There are many ways to source these leads, such as inbound marketing, organic search, paid ads, referrals, etc. If you know how they were generated, it will be a bit easier for you to know what will work for them. For example, if you know that a lead was generated out of a paid ad on promos and discounts, you’ll know which leads to tap the next time you have similar activities. They probably aren’t ready to make a sale on the first contact, but they are likely to be thinking about it.

Pass the lead to the proper person

People-fist-bumpPhoto courtesy of StockSnap via Pixabay

In managing a team, it doesn’t matter how talented or how skilled an employee is. If you put him in a position that is not fit for him, all his skills and talents are put to waste. Such is the case in lead management. If you assign the lead to someone ill-equipped to manage and nurture it, let’s just say you risk losing potential customers and profit.

This is where lead distribution comes in. Well-distributed leads increase the probability of converting these leads. Remember that each lead is different, and it needs a special team or person to handle it. In short, you have to play the matchmaker. For starters, you can match based on skills, geography or location, or niche and expertise.

Once distributed, track the progress and outcomes of the assigned leads. No one is expected to perfect the process all at once; monitoring and constant collaboration is necessary so you’ll know both strong points and weak points that you can use later on.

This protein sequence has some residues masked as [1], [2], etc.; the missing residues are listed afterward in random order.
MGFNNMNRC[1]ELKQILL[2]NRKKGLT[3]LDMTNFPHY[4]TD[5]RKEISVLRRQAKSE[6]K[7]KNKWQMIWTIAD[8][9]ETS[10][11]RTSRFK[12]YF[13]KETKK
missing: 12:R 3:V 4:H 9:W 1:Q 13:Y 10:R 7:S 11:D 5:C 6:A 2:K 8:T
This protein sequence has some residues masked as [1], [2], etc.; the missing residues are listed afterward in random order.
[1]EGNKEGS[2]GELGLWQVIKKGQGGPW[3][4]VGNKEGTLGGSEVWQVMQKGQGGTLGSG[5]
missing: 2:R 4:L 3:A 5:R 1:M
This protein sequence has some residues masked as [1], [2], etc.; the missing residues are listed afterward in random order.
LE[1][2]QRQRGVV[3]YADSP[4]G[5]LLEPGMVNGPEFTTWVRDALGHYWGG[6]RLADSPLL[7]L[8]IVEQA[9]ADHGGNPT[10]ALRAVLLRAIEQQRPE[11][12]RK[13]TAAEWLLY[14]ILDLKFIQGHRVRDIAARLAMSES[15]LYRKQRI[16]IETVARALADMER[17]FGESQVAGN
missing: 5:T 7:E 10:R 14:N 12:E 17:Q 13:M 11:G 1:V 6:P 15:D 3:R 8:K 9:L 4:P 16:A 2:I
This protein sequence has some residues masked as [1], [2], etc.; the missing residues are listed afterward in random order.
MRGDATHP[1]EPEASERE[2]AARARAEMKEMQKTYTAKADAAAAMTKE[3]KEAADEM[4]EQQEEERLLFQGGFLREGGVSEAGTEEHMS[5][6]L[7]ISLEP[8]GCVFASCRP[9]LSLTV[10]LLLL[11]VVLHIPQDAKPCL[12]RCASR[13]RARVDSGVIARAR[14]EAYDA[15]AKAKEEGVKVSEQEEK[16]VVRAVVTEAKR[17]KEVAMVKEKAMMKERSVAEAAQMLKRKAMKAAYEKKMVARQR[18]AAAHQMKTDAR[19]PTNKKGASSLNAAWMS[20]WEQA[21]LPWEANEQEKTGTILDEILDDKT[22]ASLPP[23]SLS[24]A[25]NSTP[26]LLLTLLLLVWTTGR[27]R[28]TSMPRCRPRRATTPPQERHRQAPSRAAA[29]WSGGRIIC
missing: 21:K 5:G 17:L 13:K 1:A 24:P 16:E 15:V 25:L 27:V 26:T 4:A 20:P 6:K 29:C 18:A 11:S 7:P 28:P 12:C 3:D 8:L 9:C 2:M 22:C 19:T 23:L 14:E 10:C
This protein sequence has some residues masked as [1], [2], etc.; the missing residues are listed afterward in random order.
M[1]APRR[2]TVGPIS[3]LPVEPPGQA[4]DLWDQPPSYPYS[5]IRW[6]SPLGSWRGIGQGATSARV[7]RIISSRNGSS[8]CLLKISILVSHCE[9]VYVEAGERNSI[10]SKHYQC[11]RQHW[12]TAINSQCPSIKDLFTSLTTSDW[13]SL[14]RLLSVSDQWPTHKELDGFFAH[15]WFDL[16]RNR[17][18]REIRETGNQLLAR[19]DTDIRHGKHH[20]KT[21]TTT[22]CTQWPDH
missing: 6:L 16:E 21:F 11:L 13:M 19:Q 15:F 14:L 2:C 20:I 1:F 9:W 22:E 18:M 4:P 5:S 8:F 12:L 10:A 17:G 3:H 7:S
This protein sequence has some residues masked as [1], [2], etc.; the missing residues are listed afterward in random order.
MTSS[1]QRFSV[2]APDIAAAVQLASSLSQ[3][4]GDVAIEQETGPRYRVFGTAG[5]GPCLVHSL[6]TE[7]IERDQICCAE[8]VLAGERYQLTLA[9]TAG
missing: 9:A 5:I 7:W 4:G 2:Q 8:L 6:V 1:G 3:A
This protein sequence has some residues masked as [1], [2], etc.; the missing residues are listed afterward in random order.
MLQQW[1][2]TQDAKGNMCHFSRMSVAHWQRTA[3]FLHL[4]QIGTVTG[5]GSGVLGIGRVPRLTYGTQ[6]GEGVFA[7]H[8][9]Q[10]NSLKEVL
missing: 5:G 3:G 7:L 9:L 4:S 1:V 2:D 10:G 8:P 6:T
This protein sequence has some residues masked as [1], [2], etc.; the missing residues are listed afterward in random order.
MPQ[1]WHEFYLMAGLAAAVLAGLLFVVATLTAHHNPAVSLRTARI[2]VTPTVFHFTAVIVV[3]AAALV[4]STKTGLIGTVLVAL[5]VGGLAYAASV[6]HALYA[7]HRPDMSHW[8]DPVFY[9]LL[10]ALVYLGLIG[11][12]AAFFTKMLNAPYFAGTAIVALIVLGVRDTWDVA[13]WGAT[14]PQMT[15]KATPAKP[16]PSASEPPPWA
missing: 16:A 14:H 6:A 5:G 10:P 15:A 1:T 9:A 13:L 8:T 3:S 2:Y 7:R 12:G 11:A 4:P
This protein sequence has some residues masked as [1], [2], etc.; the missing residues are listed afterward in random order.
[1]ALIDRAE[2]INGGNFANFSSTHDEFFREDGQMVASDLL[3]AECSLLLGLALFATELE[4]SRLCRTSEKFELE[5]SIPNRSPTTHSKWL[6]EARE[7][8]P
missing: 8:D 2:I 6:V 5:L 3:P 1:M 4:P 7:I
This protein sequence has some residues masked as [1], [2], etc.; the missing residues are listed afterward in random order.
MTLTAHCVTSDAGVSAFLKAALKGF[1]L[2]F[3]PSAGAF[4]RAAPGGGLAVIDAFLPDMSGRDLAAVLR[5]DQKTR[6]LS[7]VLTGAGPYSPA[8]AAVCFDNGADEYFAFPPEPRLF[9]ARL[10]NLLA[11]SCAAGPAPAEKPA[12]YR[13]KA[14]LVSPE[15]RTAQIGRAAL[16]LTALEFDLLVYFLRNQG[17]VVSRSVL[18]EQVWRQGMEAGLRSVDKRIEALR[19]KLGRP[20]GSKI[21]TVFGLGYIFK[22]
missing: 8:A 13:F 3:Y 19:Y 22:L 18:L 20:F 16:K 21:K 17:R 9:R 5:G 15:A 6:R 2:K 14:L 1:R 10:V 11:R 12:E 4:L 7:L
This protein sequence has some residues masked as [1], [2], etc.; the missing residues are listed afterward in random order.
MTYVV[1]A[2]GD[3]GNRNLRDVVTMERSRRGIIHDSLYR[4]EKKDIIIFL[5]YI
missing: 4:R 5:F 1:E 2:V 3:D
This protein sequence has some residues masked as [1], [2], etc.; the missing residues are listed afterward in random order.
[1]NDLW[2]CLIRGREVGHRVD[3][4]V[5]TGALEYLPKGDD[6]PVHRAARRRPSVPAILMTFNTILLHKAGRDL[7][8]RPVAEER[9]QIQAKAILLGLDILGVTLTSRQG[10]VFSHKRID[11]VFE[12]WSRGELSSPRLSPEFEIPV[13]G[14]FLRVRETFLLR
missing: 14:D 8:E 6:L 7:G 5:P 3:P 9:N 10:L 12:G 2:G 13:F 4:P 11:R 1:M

Nurture your leads, don’t give up too easily

Business-dealPhoto courtesy of rawpixel via Pixabay

Just like in life, some things take a little more time than others. But do you give up on a dream just because of a temporary setback?

You need to nurture those dreams. In marketing, you need to nurture leads that takes a while to be sales-ready. A study by SiriusDecisions found that 80% of those marketers consider to be bad leads go on to make a purchase within two years.

Another study by Autodeal also showed that failure to nurture high funnel leads, or customers who are still canvassing from different dealers, are having a negative impact on conversion rate. This is because opportunities are being missed, and that marketers and salespeople gave up too easily.

What you need to do is to discover opportunities in bad leads, and continue fostering a healthy customer relationship by moving your leads along the sales process, giving them relevant content, and maintaining a connection.

Measure success (or failure)

Technology has made it so easy to measure how successful (or unsuccessful) a digital marketing campaign is. All your efforts will go to waste if you don’t monitor and measure, and ultimately understand what these algorithms are all about. Remember that in a quickly evolving virtual world the room for improvement just keeps getting bigger and bigger.

Leads are prospects, and they deserve to be treated like a valued customer. You have to engage them and bring them in, you have to make them want to stay, and you want to make them want to come back. You have to take care of them. While strategies can be quite mechanical and impersonal, the usual values of a great sales person or marketer should pay off: persistence, creativity, and genuine care.


A good drive on the 18th hole has stopped many a golfer from giving up the game.

GolferStuff happens in golf and sales. You can shank it, hit into all the traps, and miss every green but that one sweet under-par hole can change the game for you. Just like that one sweet sale can change your outlook on sales.

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Why You Need to Stop Trying to Align Marketing and Sales

StopMarketing and Sales alignment continues to remain a hot topic in research and conferences. Why? Because in the words of Mary Shea, principal analyst for Forrester, “After years of acknowledging their issues with each other, many B2B marketing and sales teams continue to be at odds.”